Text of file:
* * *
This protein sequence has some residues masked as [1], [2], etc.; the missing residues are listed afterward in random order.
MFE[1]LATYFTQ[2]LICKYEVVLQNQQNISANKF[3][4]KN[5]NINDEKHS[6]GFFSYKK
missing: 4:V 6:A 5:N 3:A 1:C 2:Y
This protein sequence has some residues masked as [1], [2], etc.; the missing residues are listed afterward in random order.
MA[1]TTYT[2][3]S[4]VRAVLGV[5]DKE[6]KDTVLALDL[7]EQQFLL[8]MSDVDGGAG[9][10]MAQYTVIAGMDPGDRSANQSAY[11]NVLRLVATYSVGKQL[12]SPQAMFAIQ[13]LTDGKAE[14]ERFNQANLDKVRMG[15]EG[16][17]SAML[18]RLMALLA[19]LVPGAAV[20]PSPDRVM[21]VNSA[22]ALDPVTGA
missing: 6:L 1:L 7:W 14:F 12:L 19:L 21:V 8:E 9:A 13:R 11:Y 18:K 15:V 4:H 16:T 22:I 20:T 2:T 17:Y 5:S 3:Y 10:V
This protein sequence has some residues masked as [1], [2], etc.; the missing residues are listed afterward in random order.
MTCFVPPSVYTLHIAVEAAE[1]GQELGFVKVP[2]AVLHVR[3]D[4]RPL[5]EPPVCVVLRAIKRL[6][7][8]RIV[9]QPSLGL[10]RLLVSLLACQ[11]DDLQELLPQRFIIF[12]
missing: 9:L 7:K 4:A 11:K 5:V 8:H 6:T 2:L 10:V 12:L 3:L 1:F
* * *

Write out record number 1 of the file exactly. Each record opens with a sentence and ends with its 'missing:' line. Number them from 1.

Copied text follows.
This protein sequence has some residues masked as [1], [2], etc.; the missing residues are listed afterward in random order.
MFE[1]LATYFTQ[2]LICKYEVVLQNQQNISANKF[3][4]KN[5]NINDEKHS[6]GFFSYKK
missing: 4:V 6:A 5:N 3:A 1:C 2:Y